The team that brought Andover ‘And Now We Tell Our Tale’ are returning to the Lights. Roy Chatfield’s new play ‘It Happened In Hampshire’ will be staged there with a professional cast on Tuesday 5 February 2019. It will also be visiting local schools.
It Happened In Hampshire’ is an irreverent romp through Hampshire’s past, incorporating music, rap and audience participation. Highlights include
- Alfred defeating the Danes in The Great Wessex Bake Off
- The Story of Edgar and Elfrida, as told by Jane Austen
- A very civil Civil War.
- Supernurse V the grime army
- A starring role for an Iceberg
- The secret of Spitfire modification XXX
The show is family friendly and you can book at The Lights.
How are you? Doing okay, FAB! I have got my first ever comedy show at The Art House on Saturday the 4th at 7.30. We are saying a donation of £5.00 which is going to The Art House. It’s The colourful Adventures of Merciful Grace, part pantomime, part dad jokes, and some poetry honest. If you’d like to come along book here https://www.eventbrite.co.uk/e/the-colourful-adventures-of-merciful-grace-art-house-fundraiser-4th-august-tickets-48273563528
This is my go at a steampunk pantomime AND it even has a pirate. We’re going to hold a competition so you can win yourself a steampunk parrot, called Albert Ross. Yes not really a parrot, but you did smile for a moment didn’t you.
For more detail check out my Facebook page https://www.facebook.com/CatRandle/
Let’s look after The Art House the way its been looking after us.
Hugs Cat Randle (aka Merciful Grace the Mechanical Maid)
Andover Playwright Roy Chatfield is one of the seventeen writers shortlisted for the inaugural Terrence Rattigan Society award. His play Going Back is an updating of Ulysses return to modern-day Central Africa.
The judges – writer Julian Fellowes, actor David Suchet, director Thea Sharrock and academic Dan Rebellato – are now reading the shortlisted entries and will announce their decision at an awards ceremony at Harrow School on 26 September 2017.
The winner receives a cash prize and a guaranteed production of at least six nights at the Sara Thorne Theatre, Broadstairs, with a rehearsed reading on offer to the runner-up.
Roy said ‘I’m delighted to be shortlisted. As the closing date for entries was last August, I’d assumed I hadn’t made it. They obviously read all the scripts thoroughly.’
The competition received 197 entries, of which seven were ineligible – always read the rules! Competitions such as this are a good way of promoting your work as they aim to discover unknown writers.
POP UP PLAYWRITING with Angela Street
Angela Street contacted Big Up Words with an idea to help writers in rural areas. This is a pilot scheme and could be a feature if there is enough uptake. Anglea runs many successful playwriting groups in Salisbury and her pupils are having plays produced in London and closer to home. Her new venture brings the writing closer to your home.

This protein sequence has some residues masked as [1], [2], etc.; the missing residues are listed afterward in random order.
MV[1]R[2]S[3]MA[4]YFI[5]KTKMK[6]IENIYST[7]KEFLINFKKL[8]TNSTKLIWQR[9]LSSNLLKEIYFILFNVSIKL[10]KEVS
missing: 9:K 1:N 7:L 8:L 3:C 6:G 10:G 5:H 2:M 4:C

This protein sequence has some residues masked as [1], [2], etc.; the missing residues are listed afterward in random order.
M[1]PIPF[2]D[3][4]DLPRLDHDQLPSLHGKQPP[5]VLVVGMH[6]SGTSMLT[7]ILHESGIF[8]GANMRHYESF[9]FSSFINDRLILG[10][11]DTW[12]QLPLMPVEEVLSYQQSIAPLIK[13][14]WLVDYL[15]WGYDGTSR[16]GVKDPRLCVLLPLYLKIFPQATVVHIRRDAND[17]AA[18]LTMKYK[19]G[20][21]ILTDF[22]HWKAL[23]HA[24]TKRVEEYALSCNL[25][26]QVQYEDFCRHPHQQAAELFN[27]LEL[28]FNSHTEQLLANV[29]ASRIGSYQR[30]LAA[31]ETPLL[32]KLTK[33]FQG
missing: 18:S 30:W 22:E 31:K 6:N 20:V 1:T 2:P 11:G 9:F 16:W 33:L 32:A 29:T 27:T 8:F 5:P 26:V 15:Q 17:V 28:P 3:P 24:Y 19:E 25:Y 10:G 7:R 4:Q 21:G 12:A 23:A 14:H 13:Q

POP UP PLAYWRITING
Popping up anywhere in the South West. Providing affordable writing workshops. The workshop comes to you, saving you travel costs and time.
Days available from 5 May: Mondays, Tuesdays, some Saturdays, Sundays
Half days: 10:00 – 1:00 Whole days: 10:00 – 4:00 Evenings: any 3 hours.
If you’d like to host a workshop in your house or on your premises, and you have space suitable for at least 7 writers, maximum 15 writers, please contact me to arrange a time and date.
As the host, you will get the workshop free and can choose the topic or general theme most suitable for your group if you wish. You must agree on this with the tutor 6 weeks before the date of the workshop so that the tutor can prepare relevant material and advertising copy.
Topics may include: creating characters, dialogue, structure, conflict, stage directions, subtext, unblocking, comedy, voice, the absurd. Writing monologues, writing for radio, writing comedy sketches, generating new ideas
Workshops can cover basic techniques for writers new to playwriting through to advanced editing skills, or take the form of a tutored writing retreat.
The tutor will advertise the workshop locally in consultation with the host and will provide flyers for the host to hand out or distribute locally.
The host is asked to provide teas/coffees and in the case of full days either an undramatic lunch or advise participants to bring their own packed lunch.
The host must inform the tutor if they have dogs, cats or other livestock on the premises and agree with appropriate health and safety measures with the tutor.
All workshops are smoke-free, including vapes, and mobile free zones. There will be scheduled breaks.
Access and Parking: the host will be asked to provide information, for example, whether there is wheelchair access or steps into the premises.
Workshops require a minimum of 7 writers to run. If fewer than 7 people have signed up and paid, the workshop will be cancelled.
Costs: Half day/Evening £25 (15 concs) Full day £40 (£25 concs)